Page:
The Pitfalls of Refined Grains

Sure, foods with refined grains are softer, longer-lasting, and hold up better in all of our favorite indulgent snacks.

Yet, through the process of refining grains to make foods like white rice, white bread, cereals, and store-bought snacks, most of the nutritional content is stripped away, leaving only the sad, lonely endosperm. 

Empty Calories

Empty Calories

The endosperm, the only part of the grain that both refined and unrefined grains share, is the interior of the grain where carbohydrates and protein are stored. While carbohydrates and protein are essential, a dense bundle of nutrients is tossed away with the bran and germ. 

The bran is the outer layer of the grain which is rich in fiber, B vitamins, iron, copper, zinc, and phytochemicals (natural compounds found in plants).

The germ is the core of the grain, where an array of healthy fat, vitamin E, phytochemicals, and antioxidants live.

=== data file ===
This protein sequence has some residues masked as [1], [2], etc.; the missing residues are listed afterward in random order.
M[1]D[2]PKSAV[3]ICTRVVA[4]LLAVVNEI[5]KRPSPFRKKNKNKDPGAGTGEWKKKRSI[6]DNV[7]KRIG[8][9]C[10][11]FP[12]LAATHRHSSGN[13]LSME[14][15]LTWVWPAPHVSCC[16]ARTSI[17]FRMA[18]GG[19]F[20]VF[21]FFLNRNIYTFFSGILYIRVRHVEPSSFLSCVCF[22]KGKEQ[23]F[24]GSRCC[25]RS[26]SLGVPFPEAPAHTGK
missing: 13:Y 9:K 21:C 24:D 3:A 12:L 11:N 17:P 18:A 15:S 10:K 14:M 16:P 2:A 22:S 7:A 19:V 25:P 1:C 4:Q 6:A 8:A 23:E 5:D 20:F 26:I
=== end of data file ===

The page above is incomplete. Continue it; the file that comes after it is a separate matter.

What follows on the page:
Refined grains are terrible because while you’re getting a bit of carbohydrates and protein, you’re mostly filling up on fluffy nothingness.

Blood Sugar Spikes

Blood Sugar Spikes

Refined grains have been stripped of precious natural fiber, vitamins, and minerals your body uses for various functions. This greatly alters how you process them.

Without the presence of these healthy components, refined grains are rapidly digested, surging your blood sugar and insulin levels and leaving you still feeling hungry.

Consistently high blood sugar and insulin levels put you at risk for dangerous diagnoses like heart disease and type 2 diabetes.

Eat Better Carbs